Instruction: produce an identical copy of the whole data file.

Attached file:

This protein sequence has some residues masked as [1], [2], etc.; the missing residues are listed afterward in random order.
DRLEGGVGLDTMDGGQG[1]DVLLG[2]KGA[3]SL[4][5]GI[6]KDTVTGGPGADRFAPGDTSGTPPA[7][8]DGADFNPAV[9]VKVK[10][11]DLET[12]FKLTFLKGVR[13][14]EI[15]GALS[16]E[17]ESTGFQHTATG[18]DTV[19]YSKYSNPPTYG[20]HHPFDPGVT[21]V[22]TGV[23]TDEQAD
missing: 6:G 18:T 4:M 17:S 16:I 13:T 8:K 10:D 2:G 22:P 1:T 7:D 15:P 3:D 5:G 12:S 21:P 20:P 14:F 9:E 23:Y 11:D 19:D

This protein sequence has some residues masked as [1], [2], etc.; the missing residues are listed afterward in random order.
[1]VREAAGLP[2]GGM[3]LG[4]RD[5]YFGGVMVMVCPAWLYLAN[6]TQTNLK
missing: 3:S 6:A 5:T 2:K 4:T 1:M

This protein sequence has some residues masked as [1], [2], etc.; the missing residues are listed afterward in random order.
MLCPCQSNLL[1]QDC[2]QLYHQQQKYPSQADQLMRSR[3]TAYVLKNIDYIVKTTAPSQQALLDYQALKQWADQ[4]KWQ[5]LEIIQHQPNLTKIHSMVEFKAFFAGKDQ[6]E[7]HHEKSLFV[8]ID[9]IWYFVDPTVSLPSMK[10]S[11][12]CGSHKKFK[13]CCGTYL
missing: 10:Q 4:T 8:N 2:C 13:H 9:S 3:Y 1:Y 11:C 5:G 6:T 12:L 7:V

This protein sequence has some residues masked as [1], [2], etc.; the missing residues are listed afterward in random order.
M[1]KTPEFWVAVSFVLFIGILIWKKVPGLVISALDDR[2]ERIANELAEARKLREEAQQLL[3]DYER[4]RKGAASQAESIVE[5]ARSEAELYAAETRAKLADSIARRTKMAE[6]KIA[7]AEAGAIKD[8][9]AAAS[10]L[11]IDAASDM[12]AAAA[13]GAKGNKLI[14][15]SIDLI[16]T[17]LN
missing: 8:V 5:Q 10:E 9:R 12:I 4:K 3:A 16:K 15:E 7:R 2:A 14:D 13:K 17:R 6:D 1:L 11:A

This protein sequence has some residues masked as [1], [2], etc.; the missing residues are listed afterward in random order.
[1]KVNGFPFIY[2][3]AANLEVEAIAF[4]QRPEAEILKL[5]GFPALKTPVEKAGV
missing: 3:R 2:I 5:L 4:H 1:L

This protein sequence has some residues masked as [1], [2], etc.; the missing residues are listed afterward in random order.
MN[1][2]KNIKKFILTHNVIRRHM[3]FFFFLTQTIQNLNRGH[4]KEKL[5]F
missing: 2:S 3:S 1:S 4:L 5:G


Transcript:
This protein sequence has some residues masked as [1], [2], etc.; the missing residues are listed afterward in random order.
DRLEGGVGLDTMDGGQG[1]DVLLG[2]KGA[3]SL[4][5]GI[6]KDTVTGGPGADRFAPGDTSGTPPA[7][8]DGADFNPAV[9]VKVK[10][11]DLET[12]FKLTFLKGVR[13][14]EI[15]GALS[16]E[17]ESTGFQHTATG[18]DTV[19]YSKYSNPPTYG[20]HHPFDPGVT[21]V[22]TGV[23]TDEQAD
missing: 6:G 18:T 4:M 17:S 16:I 13:T 8:K 10:D 2:G 22:P 1:T 7:D 15:P 3:D 5:G 12:S 21:P 20:P 14:F 9:E 23:Y 11:D 19:D

This protein sequence has some residues masked as [1], [2], etc.; the missing residues are listed afterward in random order.
[1]VREAAGLP[2]GGM[3]LG[4]RD[5]YFGGVMVMVCPAWLYLAN[6]TQTNLK
missing: 3:S 6:A 5:T 2:K 4:T 1:M

This protein sequence has some residues masked as [1], [2], etc.; the missing residues are listed afterward in random order.
MLCPCQSNLL[1]QDC[2]QLYHQQQKYPSQADQLMRSR[3]TAYVLKNIDYIVKTTAPSQQALLDYQALKQWADQ[4]KWQ[5]LEIIQHQPNLTKIHSMVEFKAFFAGKDQ[6]E[7]HHEKSLFV[8]ID[9]IWYFVDPTVSLPSMK[10]S[11][12]CGSHKKFK[13]CCGTYL
missing: 10:Q 4:T 8:N 2:C 13:H 9:S 3:Y 1:Y 11:C 5:G 6:T 12:L 7:V

This protein sequence has some residues masked as [1], [2], etc.; the missing residues are listed afterward in random order.
M[1]KTPEFWVAVSFVLFIGILIWKKVPGLVISALDDR[2]ERIANELAEARKLREEAQQLL[3]DYER[4]RKGAASQAESIVE[5]ARSEAELYAAETRAKLADSIARRTKMAE[6]KIA[7]AEAGAIKD[8][9]AAAS[10]L[11]IDAASDM[12]AAAA[13]GAKGNKLI[14][15]SIDLI[16]T[17]LN
missing: 8:V 5:Q 10:E 9:R 12:I 4:K 3:A 16:K 15:E 7:R 2:A 14:D 13:K 17:R 6:D 1:L 11:A

This protein sequence has some residues masked as [1], [2], etc.; the missing residues are listed afterward in random order.
[1]KVNGFPFIY[2][3]AANLEVEAIAF[4]QRPEAEILKL[5]GFPALKTPVEKAGV
missing: 3:R 2:I 5:L 4:H 1:L

This protein sequence has some residues masked as [1], [2], etc.; the missing residues are listed afterward in random order.
MN[1][2]KNIKKFILTHNVIRRHM[3]FFFFLTQTIQNLNRGH[4]KEKL[5]F
missing: 2:S 3:S 1:S 4:L 5:G